If you are already getting old-style benefits and have had no major change of circumstances that would affect your benefit and require a reapplication, then you do not need to move to Universal Credit until at least July 2019. But that hasn’t stopped the jobcentre from attempting to nudge people onto the new system – and causing general alarm and confusion. People have been telling us that they have been asked if they have considered moving to Universal Credit. As we have explained in the past, this is rarely a good move – so you shouldn’t have to consider for very long.
Despite this enthusiasm for getting more people onto UC, the system can’t actually manage to keep up with those already signed up. One of our activists recently had to contact them urgently to sort out a DWP error, and after waiting four days for a response on the online journal, which is how you are meant to communicate, had to ring up and listen to half an hour of Vivaldi.
And the requirement to produce more and more documentation continues to cause problems and delays. We met a woman coming out of the jobcentre who told us that every time she went, they asked her to bring proof of something else. She had applied for Universal Credit a month back and this had been her third visit to hand in written evidence of her situation. Meanwhile she was living off savings.
(Although the National Audit Office has just run a coach and horses through all the DWP’s claims for Universal Credit, don’t expect a rethink. Despite all the problems, the NAO head concluded that ‘There is really no practical choice but to keep on keeping on with the rollout.’ See the Guardian)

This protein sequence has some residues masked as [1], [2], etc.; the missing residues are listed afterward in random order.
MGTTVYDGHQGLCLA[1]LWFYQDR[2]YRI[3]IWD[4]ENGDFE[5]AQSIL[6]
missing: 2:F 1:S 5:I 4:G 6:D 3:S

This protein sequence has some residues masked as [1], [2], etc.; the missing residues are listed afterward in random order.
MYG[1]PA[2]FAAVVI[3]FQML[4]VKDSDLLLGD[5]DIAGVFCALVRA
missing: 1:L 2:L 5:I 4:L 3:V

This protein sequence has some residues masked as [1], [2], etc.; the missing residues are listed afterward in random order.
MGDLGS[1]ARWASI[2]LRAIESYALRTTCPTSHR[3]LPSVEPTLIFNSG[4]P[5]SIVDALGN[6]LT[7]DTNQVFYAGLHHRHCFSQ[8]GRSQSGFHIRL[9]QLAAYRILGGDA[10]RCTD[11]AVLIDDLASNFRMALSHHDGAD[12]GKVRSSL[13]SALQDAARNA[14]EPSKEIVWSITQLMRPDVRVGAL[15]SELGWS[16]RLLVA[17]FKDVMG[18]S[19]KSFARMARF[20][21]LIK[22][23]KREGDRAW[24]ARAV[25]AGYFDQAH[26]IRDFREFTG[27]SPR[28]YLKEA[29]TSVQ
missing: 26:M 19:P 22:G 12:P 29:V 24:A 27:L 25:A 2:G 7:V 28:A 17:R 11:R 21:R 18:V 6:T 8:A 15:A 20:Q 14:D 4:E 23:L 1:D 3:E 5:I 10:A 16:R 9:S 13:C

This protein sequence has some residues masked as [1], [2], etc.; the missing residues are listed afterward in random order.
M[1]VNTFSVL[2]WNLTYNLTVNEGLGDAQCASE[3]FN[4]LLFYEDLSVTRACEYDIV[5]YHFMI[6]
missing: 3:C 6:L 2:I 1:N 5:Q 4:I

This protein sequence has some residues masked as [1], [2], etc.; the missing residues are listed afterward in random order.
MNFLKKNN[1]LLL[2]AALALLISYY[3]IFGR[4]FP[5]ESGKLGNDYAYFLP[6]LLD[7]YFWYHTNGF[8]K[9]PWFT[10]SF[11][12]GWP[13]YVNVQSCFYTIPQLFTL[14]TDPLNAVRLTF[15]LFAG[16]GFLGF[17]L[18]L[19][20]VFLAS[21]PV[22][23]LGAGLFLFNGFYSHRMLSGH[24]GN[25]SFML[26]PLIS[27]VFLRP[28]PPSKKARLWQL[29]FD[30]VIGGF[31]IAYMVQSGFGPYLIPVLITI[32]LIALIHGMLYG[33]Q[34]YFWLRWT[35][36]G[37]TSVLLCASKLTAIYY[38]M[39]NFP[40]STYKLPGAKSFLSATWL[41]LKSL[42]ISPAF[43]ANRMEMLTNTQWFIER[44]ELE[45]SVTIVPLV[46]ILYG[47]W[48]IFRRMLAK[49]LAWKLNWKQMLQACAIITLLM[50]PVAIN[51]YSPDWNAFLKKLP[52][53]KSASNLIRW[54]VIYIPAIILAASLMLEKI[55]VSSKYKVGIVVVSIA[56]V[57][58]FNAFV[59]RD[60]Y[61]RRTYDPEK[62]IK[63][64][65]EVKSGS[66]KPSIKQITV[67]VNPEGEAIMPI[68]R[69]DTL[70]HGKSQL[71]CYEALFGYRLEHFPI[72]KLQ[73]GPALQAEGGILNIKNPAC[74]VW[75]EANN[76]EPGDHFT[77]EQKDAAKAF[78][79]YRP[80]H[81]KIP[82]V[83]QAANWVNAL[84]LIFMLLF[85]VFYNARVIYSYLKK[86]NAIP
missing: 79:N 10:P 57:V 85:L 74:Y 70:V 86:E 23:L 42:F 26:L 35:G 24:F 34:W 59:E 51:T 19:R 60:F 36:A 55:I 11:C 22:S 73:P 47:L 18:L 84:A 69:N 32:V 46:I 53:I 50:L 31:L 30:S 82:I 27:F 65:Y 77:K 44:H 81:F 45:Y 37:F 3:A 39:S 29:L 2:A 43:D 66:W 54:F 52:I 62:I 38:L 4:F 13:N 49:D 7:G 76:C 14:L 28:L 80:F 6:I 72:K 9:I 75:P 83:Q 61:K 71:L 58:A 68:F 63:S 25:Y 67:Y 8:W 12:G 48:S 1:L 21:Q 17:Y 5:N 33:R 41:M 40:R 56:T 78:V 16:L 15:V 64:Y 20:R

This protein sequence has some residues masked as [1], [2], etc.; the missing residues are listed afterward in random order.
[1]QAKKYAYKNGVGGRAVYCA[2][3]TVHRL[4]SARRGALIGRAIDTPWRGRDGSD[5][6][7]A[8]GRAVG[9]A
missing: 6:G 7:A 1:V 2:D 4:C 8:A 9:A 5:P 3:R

Meanwhile, there’s more communication confusion over how to hand in insurance lines for ESA. You used to bring these into the jobcentre, but now this process too has been moved online (https//fitnote.itsbeta.net), or to the post if you can’t manage the mobile phone thing. (The jobcentre has prepaid second class envelopes – make a copy of the note before sending it off in case it never gets there.) However not everyone is aware of the new system…
Besides these issues, at this week’s stall we sent a few people off for more comprehensive help from Shelter’s welfare advisors – and SUWN activists were out protesting the Westminster power grab one evening, and supporting Justice4Grenfell the next. Last week was definitely a long time in politics.
Thanks for help on the stall to Norma, Gary, Tony, Jonathan, Sarah and Kat, and thanks to Norma, Sarah, Tony and Karen for photos
6 thoughts on “‘Have you considered moving to Universal Credit?’”
In addition to the NAO destruction of UC, the Guardian web site recently reported that one of the challenges to UC by disabled claimants who had lost SDP, having been forced on to UC due to change of address, had been successful at High Court…DWP will appeal of course.
so a change of address means if youre on ESA you now are put on universal credit straight away? even if youre not in a full roll out area? can you clarify?
A change of address will only affect ESA if you are in a full roll out area and you are moving council area so need to make a new claim for help with housing costs – as demonstrated by the legal case recorded here: https://www.leighday.co.uk/News/News-2017/October-2017/Law-firm-call-on-the-Government-to-re-consider-dec
Do you know what this online journal is? Is it part of the ‘Get a Job’ system which has replaced Universal Jobsmatch? Is there an offline alternative to contacting jobcentre/DWP about anything to do with your benefits? thanks
The online journal is an integral part of full service Universal Credit and is for both recording what you have done to look for work and for communicating with the DWP. It is separate from the DWP’s Find a Job jobsearch website. You can ring or write letters in addition if something is urgent.
Reblogged this on Wessex Solidarity.